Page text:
Anyway, a small box with all my goodies appeared on Thursday, so of course I stayed up late trying to put my circuit together.

All I have as far as electrical tools is one of those $5 combination crimper/stripper tools that really sucks. After an hour of wiring, my hands were killing me, frustration levels were really high, and I made the decision that I needed both an automatic stripper (I hope that doesn’t set off the google search alarms) and a professional crimper. More on those later.

Anyway, that night, I ended up with this:

 

Look ma! I'm wiring!

 

+14V will come in to the left, and the lights will be connected to the center terminals of the 2-3 switch in the picture. the fast-on connector at the top of the picture will eventually be connected to a timer circuit that will close the relay (top left) after 30 seconds.

It was too late to start hooking stuff up. Now. Back to the tools. I ran off to Lowe’s (after considering buying these things on eBay…no, they need to be sharp, and Lowe’s has the name brand one I want), and bought the STRIPMASTER.

 

Seriously. That's the name you come up with?

 

 

A closeup of the important bits.

 

And since I had never seen one work before, I grabbed this short video.

Pretty slick, huh? This is instead of about 60 seconds worth of stupid tool-knife-stupid tool-hurt hand-knife again-stupid tool just to strip one end of one wire.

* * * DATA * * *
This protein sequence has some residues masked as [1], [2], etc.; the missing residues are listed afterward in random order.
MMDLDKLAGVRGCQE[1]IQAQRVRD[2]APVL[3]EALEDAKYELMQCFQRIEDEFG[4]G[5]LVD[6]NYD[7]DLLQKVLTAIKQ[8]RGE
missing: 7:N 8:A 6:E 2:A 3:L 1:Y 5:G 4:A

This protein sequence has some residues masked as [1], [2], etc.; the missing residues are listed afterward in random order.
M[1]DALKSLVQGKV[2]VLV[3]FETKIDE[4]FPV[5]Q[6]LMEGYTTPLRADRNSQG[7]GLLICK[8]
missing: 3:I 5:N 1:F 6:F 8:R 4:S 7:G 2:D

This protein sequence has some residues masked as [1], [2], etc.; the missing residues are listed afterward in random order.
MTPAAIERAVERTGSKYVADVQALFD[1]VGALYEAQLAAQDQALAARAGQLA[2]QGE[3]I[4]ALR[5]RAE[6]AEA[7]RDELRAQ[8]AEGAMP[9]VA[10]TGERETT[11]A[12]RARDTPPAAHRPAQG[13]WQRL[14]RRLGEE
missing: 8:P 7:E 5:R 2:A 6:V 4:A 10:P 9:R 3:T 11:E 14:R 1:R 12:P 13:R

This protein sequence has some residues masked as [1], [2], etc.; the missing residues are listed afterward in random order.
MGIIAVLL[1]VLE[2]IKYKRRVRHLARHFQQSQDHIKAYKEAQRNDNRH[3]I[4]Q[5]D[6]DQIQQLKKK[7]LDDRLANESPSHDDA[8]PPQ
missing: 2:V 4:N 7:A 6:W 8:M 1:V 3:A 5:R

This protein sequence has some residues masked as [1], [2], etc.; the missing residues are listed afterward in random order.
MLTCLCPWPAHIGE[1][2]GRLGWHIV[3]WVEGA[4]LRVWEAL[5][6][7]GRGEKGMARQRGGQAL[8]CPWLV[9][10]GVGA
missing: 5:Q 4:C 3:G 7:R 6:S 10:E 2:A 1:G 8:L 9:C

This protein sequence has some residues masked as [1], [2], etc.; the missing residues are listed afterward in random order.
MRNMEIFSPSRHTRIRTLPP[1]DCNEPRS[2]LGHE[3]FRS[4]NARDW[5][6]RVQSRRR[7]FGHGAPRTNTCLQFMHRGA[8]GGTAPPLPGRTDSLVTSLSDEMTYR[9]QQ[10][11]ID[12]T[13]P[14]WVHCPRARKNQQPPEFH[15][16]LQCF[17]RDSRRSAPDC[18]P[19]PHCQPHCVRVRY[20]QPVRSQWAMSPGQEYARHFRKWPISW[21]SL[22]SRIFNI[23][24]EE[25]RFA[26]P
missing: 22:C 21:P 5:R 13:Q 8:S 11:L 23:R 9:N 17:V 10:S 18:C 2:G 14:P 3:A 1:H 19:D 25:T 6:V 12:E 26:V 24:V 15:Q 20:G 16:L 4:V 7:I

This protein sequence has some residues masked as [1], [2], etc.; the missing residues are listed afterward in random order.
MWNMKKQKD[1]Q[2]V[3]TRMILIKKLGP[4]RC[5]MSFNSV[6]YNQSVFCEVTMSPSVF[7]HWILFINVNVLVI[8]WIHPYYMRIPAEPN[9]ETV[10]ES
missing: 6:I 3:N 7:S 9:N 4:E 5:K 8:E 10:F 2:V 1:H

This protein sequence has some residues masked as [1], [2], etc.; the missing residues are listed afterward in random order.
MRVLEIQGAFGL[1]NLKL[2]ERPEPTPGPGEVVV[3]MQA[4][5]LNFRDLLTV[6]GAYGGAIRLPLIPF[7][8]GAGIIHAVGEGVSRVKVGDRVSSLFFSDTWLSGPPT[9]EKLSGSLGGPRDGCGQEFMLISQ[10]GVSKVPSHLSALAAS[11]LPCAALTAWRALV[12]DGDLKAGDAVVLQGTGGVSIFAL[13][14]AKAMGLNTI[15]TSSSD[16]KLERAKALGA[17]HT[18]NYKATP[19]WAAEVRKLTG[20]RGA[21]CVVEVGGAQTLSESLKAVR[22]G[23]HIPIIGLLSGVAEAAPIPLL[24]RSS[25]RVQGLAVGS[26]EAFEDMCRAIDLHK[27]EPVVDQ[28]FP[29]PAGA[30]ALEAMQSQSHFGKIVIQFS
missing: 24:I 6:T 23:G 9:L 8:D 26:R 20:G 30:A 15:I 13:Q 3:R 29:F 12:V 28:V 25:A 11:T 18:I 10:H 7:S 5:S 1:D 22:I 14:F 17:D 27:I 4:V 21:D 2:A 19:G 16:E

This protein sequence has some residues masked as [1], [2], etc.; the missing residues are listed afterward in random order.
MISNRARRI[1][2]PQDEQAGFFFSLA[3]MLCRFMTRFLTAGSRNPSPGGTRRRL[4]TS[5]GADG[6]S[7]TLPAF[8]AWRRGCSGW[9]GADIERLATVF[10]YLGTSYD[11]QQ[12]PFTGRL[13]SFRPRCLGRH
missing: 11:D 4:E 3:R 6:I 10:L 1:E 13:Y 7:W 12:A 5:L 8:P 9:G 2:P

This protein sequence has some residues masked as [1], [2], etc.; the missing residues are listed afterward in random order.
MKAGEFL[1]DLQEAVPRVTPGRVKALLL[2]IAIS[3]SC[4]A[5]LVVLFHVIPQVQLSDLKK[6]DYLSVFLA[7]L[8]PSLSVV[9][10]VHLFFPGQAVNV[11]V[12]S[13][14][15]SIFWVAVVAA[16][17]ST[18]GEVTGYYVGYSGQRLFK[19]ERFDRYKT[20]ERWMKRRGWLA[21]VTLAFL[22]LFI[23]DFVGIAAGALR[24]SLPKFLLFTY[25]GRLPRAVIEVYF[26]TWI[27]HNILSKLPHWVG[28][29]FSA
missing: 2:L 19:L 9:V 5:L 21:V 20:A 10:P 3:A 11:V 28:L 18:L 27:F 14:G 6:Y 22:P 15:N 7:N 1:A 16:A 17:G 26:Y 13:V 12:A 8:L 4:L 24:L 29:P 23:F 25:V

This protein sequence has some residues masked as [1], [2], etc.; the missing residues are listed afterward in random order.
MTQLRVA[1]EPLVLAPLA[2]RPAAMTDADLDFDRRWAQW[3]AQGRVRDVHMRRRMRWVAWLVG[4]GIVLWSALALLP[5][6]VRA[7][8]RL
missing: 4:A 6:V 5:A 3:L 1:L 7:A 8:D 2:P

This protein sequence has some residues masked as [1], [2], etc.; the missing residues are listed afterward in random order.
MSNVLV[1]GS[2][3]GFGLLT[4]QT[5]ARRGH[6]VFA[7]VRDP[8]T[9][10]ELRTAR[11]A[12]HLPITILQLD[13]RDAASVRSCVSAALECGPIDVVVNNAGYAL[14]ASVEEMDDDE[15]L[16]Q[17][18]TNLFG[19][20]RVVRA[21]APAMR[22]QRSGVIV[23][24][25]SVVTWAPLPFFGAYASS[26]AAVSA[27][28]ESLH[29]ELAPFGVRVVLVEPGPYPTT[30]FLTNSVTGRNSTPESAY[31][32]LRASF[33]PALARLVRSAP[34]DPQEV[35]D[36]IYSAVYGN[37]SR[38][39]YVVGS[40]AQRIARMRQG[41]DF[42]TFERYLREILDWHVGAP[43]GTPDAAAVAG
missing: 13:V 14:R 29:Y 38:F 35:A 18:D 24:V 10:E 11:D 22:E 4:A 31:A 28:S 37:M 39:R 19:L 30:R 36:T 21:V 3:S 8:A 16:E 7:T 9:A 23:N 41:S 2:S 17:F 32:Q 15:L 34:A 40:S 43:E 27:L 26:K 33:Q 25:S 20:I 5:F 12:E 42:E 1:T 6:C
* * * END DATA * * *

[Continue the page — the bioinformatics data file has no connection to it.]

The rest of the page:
Okay, let’s find some lights and start pushing electrons around!

 

These will do. 12V, 50W. (Enough for a spare for this little experiment.)

 

 

I fabricated 4 little tube crimps to connect 16AWG tefzel wire to the lights.

 

Oh, and the wood is so you don’t start melting the nice carpet you’ve purchased for the workbench top. Ask me how I knew to do this.

 

Wuhoo! It's alive!

 

Okay, let’s hook up my circuit.

This is LDG ON and WIGWAG OFF.

 

Sweet. Electrons are still flowing.

 

But. This is where bad stuff starting happening.

I threw the WIGWAG switch to ON and then used the simulated timer circuit to close the relay. Nothing happened (lights stayed on).

After a little more investigation, I figured out that both the normally open (NO) and normally closed (NC) contacts were getting +14V all the time. Tha’ts not good. (I knew I needed some diodes or something. I’ll investigate further seperately.)

During the investigation, I wanted to make sure that everything works as advertised.

I wired up the flasher from B&C. I don’t think it’s working correctly. What do you think?